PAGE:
Where and how to seek equity release advice

You must receive equity release advice from an adviser or broker with a specialist qualification. Here’s how to find the best guidance for you.

Rachel Lacey Published on 15 June 2021. Last updated on 16 June 2021.
Where and how to seek equity release advice

Using an equity release plan to unlock some of the money built up in your home is a big decision. While it may give you access to funds you couldn’t otherwise get, there will still be a cost that could drastically reduce the amount of money you are able to leave to your family when you pass away.

With a lifetime mortgage, for example, the most popular form of equity release, some or all of the interest rolls up during the life of the loan, meaning the longer you live, the bigger the debt will grow. No negative equity guarantees ensure you will never owe more than the value of the property, however, it could potentially leave you with little or no money to pass on.

In addition to reducing the value of your estate, equity release could also impact the payment of any state benefits you receive.

For these reasons, the Financial Conduct Authority - which regulates both lifetime mortgages and home reversion plans - stipulates that all customers must get equity release advice before they sign up.

This advice must come from an equity release adviser or broker, with a specialist equity release qualification.

During the process, the adviser will need to ensure that equity release is right for you and if they go on to recommend a specific product they need to check that it is appropriate for you.

Where to find an equity release adviser

A good place to start your search for an equity release adviser is with the Equity Release Council, the trade body for equity release.

This means that they will abide by the organisation’s code, in addition to the rules laid down by the FCA. You can use the ‘find a member service’ on its website.

Before you commit to any adviser it is also important that you check it is registered with the FCA. This ensures that if you encounter problems you will have recourse to the Financial Ombudsman Service, which can investigate complaints on your behalf and potentially arrange for compensation to be paid if it finds in your favour.

Advice can usually be conducted face-to-face or over the phone.

If you already have an independent financial adviser helping you with your retirement, you may wish to discuss the matter with them. However, they will only be able to offer you advice on equity release if they have the necessary qualifications.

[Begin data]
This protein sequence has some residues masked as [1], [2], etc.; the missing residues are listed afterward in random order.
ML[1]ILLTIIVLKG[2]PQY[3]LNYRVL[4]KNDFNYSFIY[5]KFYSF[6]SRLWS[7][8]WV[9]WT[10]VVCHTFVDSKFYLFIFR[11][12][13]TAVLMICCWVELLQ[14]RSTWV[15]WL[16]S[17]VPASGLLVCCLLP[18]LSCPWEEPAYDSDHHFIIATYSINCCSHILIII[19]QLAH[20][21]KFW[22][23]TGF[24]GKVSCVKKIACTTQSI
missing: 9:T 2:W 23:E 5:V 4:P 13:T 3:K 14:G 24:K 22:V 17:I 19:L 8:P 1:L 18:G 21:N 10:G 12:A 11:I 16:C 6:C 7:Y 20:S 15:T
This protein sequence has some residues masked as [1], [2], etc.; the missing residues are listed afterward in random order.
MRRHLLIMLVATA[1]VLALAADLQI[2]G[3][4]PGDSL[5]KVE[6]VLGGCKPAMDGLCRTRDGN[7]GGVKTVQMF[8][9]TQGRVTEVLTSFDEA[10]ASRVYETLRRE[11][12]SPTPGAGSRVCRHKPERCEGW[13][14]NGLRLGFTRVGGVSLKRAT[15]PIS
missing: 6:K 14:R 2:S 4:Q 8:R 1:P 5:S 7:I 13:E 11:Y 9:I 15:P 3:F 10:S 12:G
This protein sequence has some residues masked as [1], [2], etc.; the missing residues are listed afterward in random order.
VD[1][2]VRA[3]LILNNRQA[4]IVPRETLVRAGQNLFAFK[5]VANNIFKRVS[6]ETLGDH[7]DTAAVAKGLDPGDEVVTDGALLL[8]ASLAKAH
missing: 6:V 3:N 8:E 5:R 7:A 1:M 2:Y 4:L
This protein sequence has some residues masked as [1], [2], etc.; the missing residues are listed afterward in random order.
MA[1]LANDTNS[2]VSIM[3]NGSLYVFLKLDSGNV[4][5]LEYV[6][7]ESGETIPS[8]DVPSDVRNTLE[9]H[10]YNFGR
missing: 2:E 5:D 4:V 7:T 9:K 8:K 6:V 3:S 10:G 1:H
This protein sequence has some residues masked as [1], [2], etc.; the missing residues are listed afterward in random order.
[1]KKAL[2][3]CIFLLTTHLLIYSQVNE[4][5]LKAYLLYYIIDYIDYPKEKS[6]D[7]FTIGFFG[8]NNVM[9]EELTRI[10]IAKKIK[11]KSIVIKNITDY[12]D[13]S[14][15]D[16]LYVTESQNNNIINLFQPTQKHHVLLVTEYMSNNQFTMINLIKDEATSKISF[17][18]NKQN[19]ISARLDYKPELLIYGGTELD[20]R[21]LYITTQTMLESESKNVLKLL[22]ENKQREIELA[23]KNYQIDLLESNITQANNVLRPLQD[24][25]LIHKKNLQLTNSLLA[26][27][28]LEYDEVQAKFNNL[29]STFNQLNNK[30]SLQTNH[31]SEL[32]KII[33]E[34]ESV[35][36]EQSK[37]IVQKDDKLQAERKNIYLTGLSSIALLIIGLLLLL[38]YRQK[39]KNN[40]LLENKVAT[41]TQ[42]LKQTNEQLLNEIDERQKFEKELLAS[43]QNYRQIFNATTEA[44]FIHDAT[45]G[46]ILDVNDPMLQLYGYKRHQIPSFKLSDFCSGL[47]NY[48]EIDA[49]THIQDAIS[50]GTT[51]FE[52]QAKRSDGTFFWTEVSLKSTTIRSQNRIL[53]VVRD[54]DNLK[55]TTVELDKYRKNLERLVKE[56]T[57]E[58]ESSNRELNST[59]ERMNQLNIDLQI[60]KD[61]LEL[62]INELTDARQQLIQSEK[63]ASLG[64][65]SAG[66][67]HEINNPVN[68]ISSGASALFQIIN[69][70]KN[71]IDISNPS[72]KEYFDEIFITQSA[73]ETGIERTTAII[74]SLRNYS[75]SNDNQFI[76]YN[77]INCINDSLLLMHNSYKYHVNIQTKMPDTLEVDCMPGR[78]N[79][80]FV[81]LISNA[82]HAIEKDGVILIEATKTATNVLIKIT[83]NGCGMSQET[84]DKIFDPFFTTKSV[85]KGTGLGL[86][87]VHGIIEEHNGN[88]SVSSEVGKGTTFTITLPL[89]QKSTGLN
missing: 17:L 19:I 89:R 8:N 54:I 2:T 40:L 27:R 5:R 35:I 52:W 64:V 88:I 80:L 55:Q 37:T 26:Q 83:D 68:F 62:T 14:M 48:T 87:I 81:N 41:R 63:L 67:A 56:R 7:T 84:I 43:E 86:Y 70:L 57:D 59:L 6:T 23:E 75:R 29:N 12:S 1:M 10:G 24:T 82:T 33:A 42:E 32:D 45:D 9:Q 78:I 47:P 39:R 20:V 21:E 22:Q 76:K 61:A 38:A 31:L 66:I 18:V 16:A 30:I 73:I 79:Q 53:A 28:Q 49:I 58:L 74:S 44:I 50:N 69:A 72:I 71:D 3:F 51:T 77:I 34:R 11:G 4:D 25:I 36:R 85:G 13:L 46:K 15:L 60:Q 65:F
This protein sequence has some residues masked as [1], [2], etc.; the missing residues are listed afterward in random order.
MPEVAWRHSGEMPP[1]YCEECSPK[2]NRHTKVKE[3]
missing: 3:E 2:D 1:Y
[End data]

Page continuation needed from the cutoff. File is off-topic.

How much does equity release advice cost?

How much you pay will depend on the adviser or broker you select. Some firms may charge a flat fee (in the region of £1,000) or a percentage of the loan size (likely to be around 2%).

Some brokers may not charge an advice fee at all, but they may only work with a limited panel of providers.

The debt charity, StepChange, also offers a free equity release advice service.

Questions to ask your equity release adviser:

  • Are you and the providers you recommend members of the Equity Release Council?
  • Are you wholly independent? Find out if advisers are tied to one or a number of providers or have access to the whole market.
  • Are you regulated by the FCA?
  • Will you discuss alternatives to equity release? Advisers should tell you if equity release is not suitable for you and mention other options you may have.
  • How much will you charge for advice?
  • What will the total cost of equity release be? To avoid any unwelcome surprises an adviser should tell you about other charges you may have to pay such as legal fees and arrangement fees.
  • What sort of equity release plans do you advise on? You want an adviser that can advise you on lifetime mortgages and home reversion plans, with an up-to-date knowledge of product innovation.

In addition to financial advice, if you want to take out an equity release plan, you will need to get independent legal advice from a solicitor, with the Equity Release Council’s rules stating that all providers signed up to the scheme must ensure that both lender and customer use different solicitors to avoid any conflict of interest.

As a customer, your solicitor will ensure you understand the implications of equity release and that you haven’t been put under any pressure during the sales process.

They will also handle the legal logistics from checking title deeds and buildings insurance to arranging completion and money transfer dates.

Your adviser or broker may have recommended solicitors that you can approach. However, you can also select your own. Again, the Equity Release Council’s website allows you to search for solicitors offering equity release advice in your area.

Fees will vary widely between legal firms. As a result, it’s important to shop around to not only ensure you get value for money but also that you feel comfortable with your appointed solicitor.

Source: Getty Images

About the author:

Rachel Lacey is freelance journalist with 20 years experience. She specialises in personal finance and retirement planning and is passionate about simplifying money matters for all. Read more

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